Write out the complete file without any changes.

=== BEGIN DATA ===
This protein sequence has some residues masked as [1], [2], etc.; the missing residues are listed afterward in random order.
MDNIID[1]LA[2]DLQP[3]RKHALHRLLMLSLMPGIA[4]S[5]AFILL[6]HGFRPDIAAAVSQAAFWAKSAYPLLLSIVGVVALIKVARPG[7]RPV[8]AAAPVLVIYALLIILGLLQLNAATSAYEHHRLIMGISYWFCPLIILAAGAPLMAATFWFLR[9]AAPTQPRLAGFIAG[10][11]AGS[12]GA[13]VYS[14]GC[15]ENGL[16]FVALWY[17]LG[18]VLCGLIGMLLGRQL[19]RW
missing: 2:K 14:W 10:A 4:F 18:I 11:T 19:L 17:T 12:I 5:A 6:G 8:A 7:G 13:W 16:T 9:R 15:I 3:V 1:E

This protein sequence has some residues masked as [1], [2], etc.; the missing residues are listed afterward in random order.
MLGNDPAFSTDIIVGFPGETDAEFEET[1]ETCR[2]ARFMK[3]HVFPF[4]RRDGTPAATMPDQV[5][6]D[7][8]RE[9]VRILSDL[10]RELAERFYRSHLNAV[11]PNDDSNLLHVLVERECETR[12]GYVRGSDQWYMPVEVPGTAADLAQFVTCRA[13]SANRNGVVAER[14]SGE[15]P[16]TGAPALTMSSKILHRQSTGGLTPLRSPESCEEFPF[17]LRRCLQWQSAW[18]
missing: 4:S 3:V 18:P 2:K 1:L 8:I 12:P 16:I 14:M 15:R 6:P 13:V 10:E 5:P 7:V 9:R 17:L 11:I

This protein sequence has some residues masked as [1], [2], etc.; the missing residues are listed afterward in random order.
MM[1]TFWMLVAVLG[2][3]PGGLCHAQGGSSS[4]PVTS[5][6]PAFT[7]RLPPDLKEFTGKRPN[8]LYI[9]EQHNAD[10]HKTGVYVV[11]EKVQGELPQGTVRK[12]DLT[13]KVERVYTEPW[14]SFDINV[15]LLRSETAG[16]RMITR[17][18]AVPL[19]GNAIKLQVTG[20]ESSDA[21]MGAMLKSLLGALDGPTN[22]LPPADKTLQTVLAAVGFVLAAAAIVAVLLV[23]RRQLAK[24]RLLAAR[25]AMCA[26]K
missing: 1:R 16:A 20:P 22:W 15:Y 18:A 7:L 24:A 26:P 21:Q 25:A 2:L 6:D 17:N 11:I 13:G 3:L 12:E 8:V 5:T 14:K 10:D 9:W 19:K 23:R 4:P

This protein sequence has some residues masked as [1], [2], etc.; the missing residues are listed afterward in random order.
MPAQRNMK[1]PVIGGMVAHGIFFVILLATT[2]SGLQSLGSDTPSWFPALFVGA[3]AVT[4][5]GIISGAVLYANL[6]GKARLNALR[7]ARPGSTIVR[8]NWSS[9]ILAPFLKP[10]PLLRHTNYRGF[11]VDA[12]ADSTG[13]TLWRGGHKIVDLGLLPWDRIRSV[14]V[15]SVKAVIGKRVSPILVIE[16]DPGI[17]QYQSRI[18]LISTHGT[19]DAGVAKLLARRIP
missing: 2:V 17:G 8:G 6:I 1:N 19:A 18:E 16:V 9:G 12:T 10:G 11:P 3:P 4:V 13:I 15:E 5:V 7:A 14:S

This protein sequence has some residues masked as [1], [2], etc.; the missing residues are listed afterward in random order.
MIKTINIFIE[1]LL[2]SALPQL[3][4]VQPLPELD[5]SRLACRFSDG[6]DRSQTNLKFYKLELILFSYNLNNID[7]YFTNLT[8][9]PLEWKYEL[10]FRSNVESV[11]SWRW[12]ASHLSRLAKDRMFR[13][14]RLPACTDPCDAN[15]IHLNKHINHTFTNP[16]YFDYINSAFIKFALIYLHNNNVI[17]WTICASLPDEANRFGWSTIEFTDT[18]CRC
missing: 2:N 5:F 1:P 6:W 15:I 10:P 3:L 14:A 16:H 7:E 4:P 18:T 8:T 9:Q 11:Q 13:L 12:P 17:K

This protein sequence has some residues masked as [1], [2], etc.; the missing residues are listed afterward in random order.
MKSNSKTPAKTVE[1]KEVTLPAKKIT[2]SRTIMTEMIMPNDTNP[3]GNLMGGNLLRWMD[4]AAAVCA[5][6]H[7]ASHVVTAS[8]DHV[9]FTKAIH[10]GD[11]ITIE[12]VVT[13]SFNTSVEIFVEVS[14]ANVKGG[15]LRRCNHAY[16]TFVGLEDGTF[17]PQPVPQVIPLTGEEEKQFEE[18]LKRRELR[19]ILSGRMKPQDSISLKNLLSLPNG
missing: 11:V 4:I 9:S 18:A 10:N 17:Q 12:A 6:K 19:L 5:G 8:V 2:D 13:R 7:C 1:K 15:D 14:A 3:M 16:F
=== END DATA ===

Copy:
This protein sequence has some residues masked as [1], [2], etc.; the missing residues are listed afterward in random order.
MDNIID[1]LA[2]DLQP[3]RKHALHRLLMLSLMPGIA[4]S[5]AFILL[6]HGFRPDIAAAVSQAAFWAKSAYPLLLSIVGVVALIKVARPG[7]RPV[8]AAAPVLVIYALLIILGLLQLNAATSAYEHHRLIMGISYWFCPLIILAAGAPLMAATFWFLR[9]AAPTQPRLAGFIAG[10][11]AGS[12]GA[13]VYS[14]GC[15]ENGL[16]FVALWY[17]LG[18]VLCGLIGMLLGRQL[19]RW
missing: 2:K 14:W 10:A 4:F 18:I 11:T 19:L 17:T 12:I 5:A 6:G 8:A 7:G 13:W 16:T 9:R 15:I 3:V 1:E

This protein sequence has some residues masked as [1], [2], etc.; the missing residues are listed afterward in random order.
MLGNDPAFSTDIIVGFPGETDAEFEET[1]ETCR[2]ARFMK[3]HVFPF[4]RRDGTPAATMPDQV[5][6]D[7][8]RE[9]VRILSDL[10]RELAERFYRSHLNAV[11]PNDDSNLLHVLVERECETR[12]GYVRGSDQWYMPVEVPGTAADLAQFVTCRA[13]SANRNGVVAER[14]SGE[15]P[16]TGAPALTMSSKILHRQSTGGLTPLRSPESCEEFPF[17]LRRCLQWQSAW[18]
missing: 4:S 3:V 18:P 2:K 1:L 8:I 12:P 16:I 14:M 15:R 6:P 13:V 10:E 5:P 7:V 9:R 17:L 11:I

This protein sequence has some residues masked as [1], [2], etc.; the missing residues are listed afterward in random order.
MM[1]TFWMLVAVLG[2][3]PGGLCHAQGGSSS[4]PVTS[5][6]PAFT[7]RLPPDLKEFTGKRPN[8]LYI[9]EQHNAD[10]HKTGVYVV[11]EKVQGELPQGTVRK[12]DLT[13]KVERVYTEPW[14]SFDINV[15]LLRSETAG[16]RMITR[17][18]AVPL[19]GNAIKLQVTG[20]ESSDA[21]MGAMLKSLLGALDGPTN[22]LPPADKTLQTVLAAVGFVLAAAAIVAVLLV[23]RRQLAK[24]RLLAAR[25]AMCA[26]K
missing: 1:R 16:A 20:P 22:W 15:Y 18:A 7:L 24:A 26:P 21:Q 25:A 2:L 6:D 17:N 11:I 13:G 3:L 12:E 8:V 5:T 14:K 10:D 9:W 19:K 23:R 4:P

This protein sequence has some residues masked as [1], [2], etc.; the missing residues are listed afterward in random order.
MPAQRNMK[1]PVIGGMVAHGIFFVILLATT[2]SGLQSLGSDTPSWFPALFVGA[3]AVT[4][5]GIISGAVLYANL[6]GKARLNALR[7]ARPGSTIVR[8]NWSS[9]ILAPFLKP[10]PLLRHTNYRGF[11]VDA[12]ADSTG[13]TLWRGGHKIVDLGLLPWDRIRSV[14]V[15]SVKAVIGKRVSPILVIE[16]DPGI[17]QYQSRI[18]LISTHGT[19]DAGVAKLLARRIP
missing: 2:V 17:G 8:G 6:I 1:N 19:A 18:E 16:V 9:G 12:T 10:G 11:P 3:P 4:V 13:I 15:E 5:V 7:A 14:S

This protein sequence has some residues masked as [1], [2], etc.; the missing residues are listed afterward in random order.
MIKTINIFIE[1]LL[2]SALPQL[3][4]VQPLPELD[5]SRLACRFSDG[6]DRSQTNLKFYKLELILFSYNLNNID[7]YFTNLT[8][9]PLEWKYEL[10]FRSNVESV[11]SWRW[12]ASHLSRLAKDRMFR[13][14]RLPACTDPCDAN[15]IHLNKHINHTFTNP[16]YFDYINSAFIKFALIYLHNNNVI[17]WTICASLPDEANRFGWSTIEFTDT[18]CRC
missing: 2:N 5:F 1:P 6:W 15:I 10:P 3:L 14:A 16:H 7:E 4:P 18:T 8:T 9:Q 11:Q 13:L 12:P 17:K

This protein sequence has some residues masked as [1], [2], etc.; the missing residues are listed afterward in random order.
MKSNSKTPAKTVE[1]KEVTLPAKKIT[2]SRTIMTEMIMPNDTNP[3]GNLMGGNLLRWMD[4]AAAVCA[5][6]H[7]ASHVVTAS[8]DHV[9]FTKAIH[10]GD[11]ITIE[12]VVT[13]SFNTSVEIFVEVS[14]ANVKGG[15]LRRCNHAY[16]TFVGLEDGTF[17]PQPVPQVIPLTGEEEKQFEE[18]LKRRELR[19]ILSGRMKPQDSISLKNLLSLPNG
missing: 11:V 4:I 9:S 18:A 10:N 17:Q 12:A 6:K 19:L 5:G 8:V 2:D 13:R 7:C 1:K 15:D 14:A 3:M 16:F